Washington, D.C.

More than 100 years after it was originally proposed, the Smithsonian National Museum of African American History and Culture is opening its doors in Washington, D.C.

In President Obama's remarks at the dedication ceremony, he said this museum shines a light on stories that are often overlooked in the history books.

This post was updated at 3:10 PM

Russian hackers have been accessing the Democratic National Committee's computer network for the past year, and have stolen information including opposition research files on presumptive Republican presidential nominee Donald Trump.

According to CrowdStrike, the security firm the DNC called in to deal with the massive data breach, one group of hackers tied to the Russian government has been stealing information from the national party for about a year.

Washington, D.C., will be the next major city to implement a $15 minimum wage rate following a unanimous vote Tuesday by its city council.

In a victory for local and national labor unions, Washington joins the ranks of cities such as San Francisco, Los Angeles and Seattle in raising wages for primarily lower-income workers in restaurants, retail and other service industries.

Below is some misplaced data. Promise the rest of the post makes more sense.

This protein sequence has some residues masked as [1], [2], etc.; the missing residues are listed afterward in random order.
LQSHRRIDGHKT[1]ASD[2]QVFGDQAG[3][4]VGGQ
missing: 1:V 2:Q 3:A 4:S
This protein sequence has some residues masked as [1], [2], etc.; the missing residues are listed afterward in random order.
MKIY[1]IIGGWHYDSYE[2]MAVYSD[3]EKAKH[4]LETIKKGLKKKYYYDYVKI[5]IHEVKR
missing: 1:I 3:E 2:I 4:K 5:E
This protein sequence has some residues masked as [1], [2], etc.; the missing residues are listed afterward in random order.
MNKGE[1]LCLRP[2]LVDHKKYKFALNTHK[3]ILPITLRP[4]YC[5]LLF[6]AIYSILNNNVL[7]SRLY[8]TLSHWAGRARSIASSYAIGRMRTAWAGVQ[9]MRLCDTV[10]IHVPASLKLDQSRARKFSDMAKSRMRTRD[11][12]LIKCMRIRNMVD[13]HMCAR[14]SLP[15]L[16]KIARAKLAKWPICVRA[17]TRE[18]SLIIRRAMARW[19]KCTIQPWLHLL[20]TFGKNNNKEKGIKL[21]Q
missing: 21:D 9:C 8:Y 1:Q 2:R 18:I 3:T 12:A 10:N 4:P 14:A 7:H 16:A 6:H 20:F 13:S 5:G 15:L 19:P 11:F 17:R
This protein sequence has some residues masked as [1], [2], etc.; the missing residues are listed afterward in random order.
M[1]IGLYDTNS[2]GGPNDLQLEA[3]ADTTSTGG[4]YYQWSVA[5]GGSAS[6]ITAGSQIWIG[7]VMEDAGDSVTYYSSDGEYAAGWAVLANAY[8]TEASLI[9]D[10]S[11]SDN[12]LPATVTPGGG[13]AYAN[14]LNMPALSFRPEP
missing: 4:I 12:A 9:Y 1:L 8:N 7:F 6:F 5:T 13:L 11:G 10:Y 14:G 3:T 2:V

The District's current hourly minimum wage is $10.50, and it was scheduled to go up to $11.50 next month under a law enacted in 2014.

Catie Talarski / WNPR

Two Connecticut Army veterans are in Washington D.C. on Wednesday as their all Puerto Rican unit, the 65th Infantry Regiment, known as the Borinqueneers, are awarded the Congressional Gold Medal -- the highest honor Congress can award to civilians. 

More than 50 world leaders are attending a nuclear security summit in Washington this week. But Vladimir Putin is a no-show. And, as if on cue, North Korea fired a ballistic missile on Friday.

These biannual nuclear summits, aimed at locking down fissile material worldwide that could be used for doomsday weapons, were proposed by President Obama back in 2009, barely two months into his presidency.

"We must insure that terrorists never acquire a nuclear weapon," he declared, calling such a scenario "the most immediate and extreme threat to global security."

After days of anticipation, a fuzzy wing flopped out of the remains of an egg shell Friday morning, signaling the hatching of a baby bald eagle who's been watched and fretted over, via an eagle cam set up at the National Arboretum in Washington, D.C.

The bird then worked its way out of its shell over the next hour, emerging more fully around 8:20 a.m. ET. Throughout the process, its parent eagle alternated between peering attentively (to be honest, eagles don't seem capable of anything but) and nestling over the fledgling and a second, as-yet-unhatched, egg.